On May 8, 2014, the Board of Education approved a resolution by a 5-2 vote admonishing member Cynthia L. Vaillancourt for violating board confidentiality. The resolution stated that Vaillancourt disclosed information from closed sessions to outside parties and interfered with work done by the county's five-member ethics panel. Vaillancourt accused her fellow board members of inserting themselves into the 2014 election by engaging in "nasty politics" and following "base motives." She also argued that fellow board members left her out of e-mail threads about ongoing ethics investigations, which forced her to directly contact the county panel. Outgoing board member Brian Meshkin, who joined Vaillancourt in voting against the resolution, also criticized the board for damaging the board's integrity with these accusations.[5]

Board president Ellen Flynn Giles stated after the resolution that the board had previously warned Vaillancourt about her communications with outside parties regarding confidential matters. The resolution could be the first step toward future actions against Vaillancourt including official censure and impeachment. Giles and fellow board members Janet Siddiqui, Sandra H. French and Frank Aquino were involved in the attempted removal of board member Allen Dyer in 2011.[5] Dyer remained in office through the end of his term in 2012 due to legal challenges to the board's actions.[6]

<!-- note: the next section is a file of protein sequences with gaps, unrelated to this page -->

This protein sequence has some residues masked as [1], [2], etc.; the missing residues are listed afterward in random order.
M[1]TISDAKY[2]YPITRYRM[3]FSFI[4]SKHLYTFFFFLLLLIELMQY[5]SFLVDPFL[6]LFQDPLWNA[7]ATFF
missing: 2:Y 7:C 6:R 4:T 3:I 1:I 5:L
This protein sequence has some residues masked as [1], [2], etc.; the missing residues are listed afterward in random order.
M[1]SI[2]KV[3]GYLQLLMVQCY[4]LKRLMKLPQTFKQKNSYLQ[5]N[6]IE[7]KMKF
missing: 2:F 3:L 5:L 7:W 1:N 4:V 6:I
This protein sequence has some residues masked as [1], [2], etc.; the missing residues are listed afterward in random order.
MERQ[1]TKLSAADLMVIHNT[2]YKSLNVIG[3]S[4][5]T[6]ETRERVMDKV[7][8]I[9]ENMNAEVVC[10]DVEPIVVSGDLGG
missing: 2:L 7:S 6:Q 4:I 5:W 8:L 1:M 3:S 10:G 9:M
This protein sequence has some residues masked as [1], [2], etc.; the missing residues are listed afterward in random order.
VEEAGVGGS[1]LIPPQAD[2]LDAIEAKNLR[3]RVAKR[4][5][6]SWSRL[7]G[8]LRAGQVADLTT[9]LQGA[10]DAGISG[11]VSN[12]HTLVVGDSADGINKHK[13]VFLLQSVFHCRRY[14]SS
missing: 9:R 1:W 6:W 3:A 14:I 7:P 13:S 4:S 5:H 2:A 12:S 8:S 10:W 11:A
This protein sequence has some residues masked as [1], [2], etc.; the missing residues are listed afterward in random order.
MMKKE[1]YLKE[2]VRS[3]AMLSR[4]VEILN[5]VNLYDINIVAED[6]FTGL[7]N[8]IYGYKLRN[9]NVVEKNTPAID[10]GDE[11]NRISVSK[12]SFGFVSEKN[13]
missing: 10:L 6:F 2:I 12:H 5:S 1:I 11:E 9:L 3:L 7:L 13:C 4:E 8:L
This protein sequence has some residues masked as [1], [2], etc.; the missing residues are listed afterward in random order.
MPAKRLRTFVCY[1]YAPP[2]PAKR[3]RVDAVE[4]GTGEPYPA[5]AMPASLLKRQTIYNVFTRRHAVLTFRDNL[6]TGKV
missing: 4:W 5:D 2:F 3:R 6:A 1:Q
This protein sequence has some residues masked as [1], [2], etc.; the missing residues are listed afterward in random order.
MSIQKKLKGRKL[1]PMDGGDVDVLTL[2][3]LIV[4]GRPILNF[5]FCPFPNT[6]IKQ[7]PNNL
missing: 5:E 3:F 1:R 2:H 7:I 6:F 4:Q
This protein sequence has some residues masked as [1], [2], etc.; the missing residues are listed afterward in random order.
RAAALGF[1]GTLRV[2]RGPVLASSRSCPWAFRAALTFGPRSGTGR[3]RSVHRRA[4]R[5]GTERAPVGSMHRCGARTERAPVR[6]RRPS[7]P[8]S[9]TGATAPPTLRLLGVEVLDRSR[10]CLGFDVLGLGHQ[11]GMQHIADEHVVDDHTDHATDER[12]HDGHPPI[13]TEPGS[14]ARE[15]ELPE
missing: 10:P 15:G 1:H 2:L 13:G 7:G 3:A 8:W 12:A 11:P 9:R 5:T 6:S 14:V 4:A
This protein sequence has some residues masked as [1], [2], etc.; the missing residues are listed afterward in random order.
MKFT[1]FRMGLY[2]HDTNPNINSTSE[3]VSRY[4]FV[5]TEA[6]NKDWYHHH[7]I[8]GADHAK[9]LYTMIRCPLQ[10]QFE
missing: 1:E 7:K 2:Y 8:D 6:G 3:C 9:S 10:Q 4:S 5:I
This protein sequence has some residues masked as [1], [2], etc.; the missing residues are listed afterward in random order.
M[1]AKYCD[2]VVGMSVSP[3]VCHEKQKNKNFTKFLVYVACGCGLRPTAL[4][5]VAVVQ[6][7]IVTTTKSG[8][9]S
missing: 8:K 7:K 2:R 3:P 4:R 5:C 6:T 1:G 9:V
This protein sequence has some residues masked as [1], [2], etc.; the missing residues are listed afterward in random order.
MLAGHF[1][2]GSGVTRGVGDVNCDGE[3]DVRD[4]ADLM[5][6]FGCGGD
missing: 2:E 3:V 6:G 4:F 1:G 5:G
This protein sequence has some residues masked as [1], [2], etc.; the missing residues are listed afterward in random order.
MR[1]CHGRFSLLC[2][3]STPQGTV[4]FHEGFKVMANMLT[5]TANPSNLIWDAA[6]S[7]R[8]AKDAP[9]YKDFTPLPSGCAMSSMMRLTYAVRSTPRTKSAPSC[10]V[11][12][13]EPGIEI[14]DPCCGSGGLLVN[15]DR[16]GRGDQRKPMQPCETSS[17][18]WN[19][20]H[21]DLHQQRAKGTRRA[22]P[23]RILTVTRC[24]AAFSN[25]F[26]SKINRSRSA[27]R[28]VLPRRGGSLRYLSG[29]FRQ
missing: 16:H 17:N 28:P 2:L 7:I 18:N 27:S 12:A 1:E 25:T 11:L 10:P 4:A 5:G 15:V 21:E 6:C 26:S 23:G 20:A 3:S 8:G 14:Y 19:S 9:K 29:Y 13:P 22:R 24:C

Suspension, resumption of Corey Andrews's campaign

Corey Andrews suspended his campaign for a board seat on May 19, 2014 in response to an increasingly negative tone in the election. Andrews cited the board's resolution against Cynthia L. Vaillancourt and claimed that board members have abused their powers to maintain their positions on the board. Andrews sent the following e-mail to supporters on May 19, 2014 to explain his campaign's suspension:

I got into this race to make a difference for the Howard County Public School System. It is important that we protect this local treasure.

The fact is, there are forces preventing those who want to make a difference from doing so. The Howard County Board of Education exposed its corruption a few weeks ago when it abused its power and censured Cindy Vaillancourt in the attempt to smear her name before the upcoming election. Board members have had their personal emails breached by school system staff. Critical documents have been withheld from some Board members. There have even been attempts at physical intimidation by other Board members.

Several Board members, along with a select few candidates, have been coordinating an effort to control the Board and who is on it. Two candidates have resorted to extremely negative campaigning behind closed-doors.